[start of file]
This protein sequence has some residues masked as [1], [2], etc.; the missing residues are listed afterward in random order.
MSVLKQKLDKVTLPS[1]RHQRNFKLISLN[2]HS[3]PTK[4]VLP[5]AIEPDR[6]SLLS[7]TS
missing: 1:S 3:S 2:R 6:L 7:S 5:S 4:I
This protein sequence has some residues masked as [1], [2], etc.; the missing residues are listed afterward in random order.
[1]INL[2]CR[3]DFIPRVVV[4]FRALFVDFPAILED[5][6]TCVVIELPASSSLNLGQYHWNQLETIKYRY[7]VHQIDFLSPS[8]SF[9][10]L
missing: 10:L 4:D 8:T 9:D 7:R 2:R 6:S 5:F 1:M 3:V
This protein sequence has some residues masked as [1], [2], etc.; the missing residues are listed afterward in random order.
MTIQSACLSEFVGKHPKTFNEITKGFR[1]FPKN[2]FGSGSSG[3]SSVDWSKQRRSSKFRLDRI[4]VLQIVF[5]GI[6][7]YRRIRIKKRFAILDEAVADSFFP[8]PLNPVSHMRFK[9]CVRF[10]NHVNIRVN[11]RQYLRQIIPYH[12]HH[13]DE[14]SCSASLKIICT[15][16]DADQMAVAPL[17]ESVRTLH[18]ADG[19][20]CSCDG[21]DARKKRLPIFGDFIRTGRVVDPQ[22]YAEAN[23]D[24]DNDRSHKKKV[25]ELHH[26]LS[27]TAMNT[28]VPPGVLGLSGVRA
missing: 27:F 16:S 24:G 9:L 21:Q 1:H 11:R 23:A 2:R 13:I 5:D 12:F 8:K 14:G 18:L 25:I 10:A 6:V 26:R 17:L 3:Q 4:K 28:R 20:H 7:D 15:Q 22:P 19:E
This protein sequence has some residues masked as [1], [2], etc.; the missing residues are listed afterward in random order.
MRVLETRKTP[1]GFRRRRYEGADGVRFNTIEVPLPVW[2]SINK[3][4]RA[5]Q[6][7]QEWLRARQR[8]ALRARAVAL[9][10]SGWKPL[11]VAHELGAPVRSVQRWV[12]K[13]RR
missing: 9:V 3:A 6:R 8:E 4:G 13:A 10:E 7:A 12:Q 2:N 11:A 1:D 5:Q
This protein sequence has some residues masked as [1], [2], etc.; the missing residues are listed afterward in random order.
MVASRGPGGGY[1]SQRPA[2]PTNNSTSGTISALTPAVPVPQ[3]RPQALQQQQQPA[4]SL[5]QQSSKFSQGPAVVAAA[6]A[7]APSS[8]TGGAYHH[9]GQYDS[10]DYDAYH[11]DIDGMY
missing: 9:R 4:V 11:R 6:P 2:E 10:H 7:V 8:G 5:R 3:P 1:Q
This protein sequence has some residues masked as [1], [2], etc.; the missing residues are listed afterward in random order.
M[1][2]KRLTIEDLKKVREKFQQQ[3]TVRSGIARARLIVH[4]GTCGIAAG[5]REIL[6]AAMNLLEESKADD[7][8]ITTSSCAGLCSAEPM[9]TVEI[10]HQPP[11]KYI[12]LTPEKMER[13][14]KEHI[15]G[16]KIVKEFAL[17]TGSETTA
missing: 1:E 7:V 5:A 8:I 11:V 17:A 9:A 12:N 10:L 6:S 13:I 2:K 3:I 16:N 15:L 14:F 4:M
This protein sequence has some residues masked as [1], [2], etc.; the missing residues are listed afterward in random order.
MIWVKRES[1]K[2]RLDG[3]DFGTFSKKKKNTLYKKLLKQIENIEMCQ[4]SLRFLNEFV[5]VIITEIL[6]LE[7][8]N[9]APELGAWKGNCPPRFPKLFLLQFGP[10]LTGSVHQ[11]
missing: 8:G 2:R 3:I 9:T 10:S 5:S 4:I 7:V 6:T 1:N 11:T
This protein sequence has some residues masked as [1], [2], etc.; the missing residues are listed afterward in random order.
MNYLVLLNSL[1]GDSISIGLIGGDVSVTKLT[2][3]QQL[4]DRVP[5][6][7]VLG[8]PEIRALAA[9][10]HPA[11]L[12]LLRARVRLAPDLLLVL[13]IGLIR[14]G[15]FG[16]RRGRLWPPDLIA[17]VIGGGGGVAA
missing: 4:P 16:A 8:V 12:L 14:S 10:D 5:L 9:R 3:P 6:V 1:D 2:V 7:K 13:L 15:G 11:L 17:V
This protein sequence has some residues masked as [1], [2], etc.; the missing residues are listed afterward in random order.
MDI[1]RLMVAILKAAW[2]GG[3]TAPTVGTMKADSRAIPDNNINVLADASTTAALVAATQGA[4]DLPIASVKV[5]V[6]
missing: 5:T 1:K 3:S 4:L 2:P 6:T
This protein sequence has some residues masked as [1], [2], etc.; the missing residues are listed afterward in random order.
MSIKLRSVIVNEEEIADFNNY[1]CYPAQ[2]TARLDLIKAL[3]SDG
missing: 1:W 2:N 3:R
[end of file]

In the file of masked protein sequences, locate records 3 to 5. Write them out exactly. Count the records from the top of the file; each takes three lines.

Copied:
This protein sequence has some residues masked as [1], [2], etc.; the missing residues are listed afterward in random order.
MTIQSACLSEFVGKHPKTFNEITKGFR[1]FPKN[2]FGSGSSG[3]SSVDWSKQRRSSKFRLDRI[4]VLQIVF[5]GI[6][7]YRRIRIKKRFAILDEAVADSFFP[8]PLNPVSHMRFK[9]CVRF[10]NHVNIRVN[11]RQYLRQIIPYH[12]HH[13]DE[14]SCSASLKIICT[15][16]DADQMAVAPL[17]ESVRTLH[18]ADG[19][20]CSCDG[21]DARKKRLPIFGDFIRTGRVVDPQ[22]YAEAN[23]D[24]DNDRSHKKKV[25]ELHH[26]LS[27]TAMNT[28]VPPGVLGLSGVRA
missing: 27:F 16:S 24:G 9:L 21:Q 1:H 11:R 23:A 2:R 13:I 5:D 12:F 8:K 14:G 18:L 25:I 10:A 6:V 26:R 17:L 3:Q 4:K 28:R 20:H 7:D 15:Q 22:P 19:E
This protein sequence has some residues masked as [1], [2], etc.; the missing residues are listed afterward in random order.
MRVLETRKTP[1]GFRRRRYEGADGVRFNTIEVPLPVW[2]SINK[3][4]RA[5]Q[6][7]QEWLRARQR[8]ALRARAVAL[9][10]SGWKPL[11]VAHELGAPVRSVQRWV[12]K[13]RR
missing: 9:V 3:A 6:R 8:E 4:G 13:A 10:E 7:A 12:Q 2:N 11:A 1:D 5:Q
This protein sequence has some residues masked as [1], [2], etc.; the missing residues are listed afterward in random order.
MVASRGPGGGY[1]SQRPA[2]PTNNSTSGTISALTPAVPVPQ[3]RPQALQQQQQPA[4]SL[5]QQSSKFSQGPAVVAAA[6]A[7]APSS[8]TGGAYHH[9]GQYDS[10]DYDAYH[11]DIDGMY
missing: 9:R 4:V 11:R 6:P 2:E 10:H 7:V 8:G 5:R 3:P 1:Q